Here's some more bad news for Netflix, Apple TV, Amazon Prime, Disney+ and the various and sundry streaming competitors (including the already struggling CNN+): in the face of a worsening inflation crunch, consumers are canceling their streaming subscriptions at a "record" pace.
At least, that's the takeaway from the latest streaming data out of the UK.
According to the FT, which cited figures from analytics organization Kantar, British households walked away from about 1.5 million video on-demand accounts during the first three months of the year, an unprecedented number suggesting that consumers are becoming more "discerning".
To be sure, 58% of households retain at least one streaming service, a decline of only 1.3% from the end of 2021. But the terminations suggest that viewers have become more discerning about subscribing to multiple platforms.
Most of those canceling their subscriptions cited a desire to save money as the most important reason for canceling their subscriptions, and young adults have become particularly wary of paying for television on top of an annual £159 licensing fee.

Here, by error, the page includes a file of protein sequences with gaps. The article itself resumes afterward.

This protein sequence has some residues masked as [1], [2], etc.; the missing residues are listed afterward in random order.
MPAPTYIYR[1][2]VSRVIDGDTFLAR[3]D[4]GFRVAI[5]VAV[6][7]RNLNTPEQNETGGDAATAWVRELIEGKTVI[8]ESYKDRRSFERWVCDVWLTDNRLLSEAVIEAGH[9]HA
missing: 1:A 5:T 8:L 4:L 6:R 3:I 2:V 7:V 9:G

The global insight director from Kantar described the streaming-cancellation figures as "sobering".
The findings were “sobering” for streaming providers, said Dominic Sunnebo, global insight director at Kantar. He said streaming services had to prove their worth to consumers “in what has become a heavily competitive market”.
As we noted earlier this month, living standards in the UK are declining at the fastest rate in 8 years due to a 'death spiral' spurred by soaring energy costs.
As a result, high inflation has pushed the UK Misery Index, an economic indicator to gauge how the average person is doing, to three-decade highs.
Of course, for investors, fears about 'oversaturation' in the hyper-competitive streaming space have caused shares of the once-dominant Netflix to shed more than 40% of their valuation since the start of the year after reporting its worst quarter in half a decade.
Netflix, which recently implemented its second round of UK price increases within 18 months, raising standard monthly subscriptions from £10 ($13) to £11 ($14.3).
Circling back to the UK, Kantar's data showed Britbox, Apple TV Plus and Discovery Plus had the highest churn rate, meaning they lost the most users on a gross basis. Disney Plus had the biggest increase in its churn rate, Kantar said. Its quarterly churn tripled from the previous quarter to 12%. Meanwhile, Netflix and Amazon Prime enjoyed the lowest churn rates, suggesting that users would cut them last during a period of belt-tightening.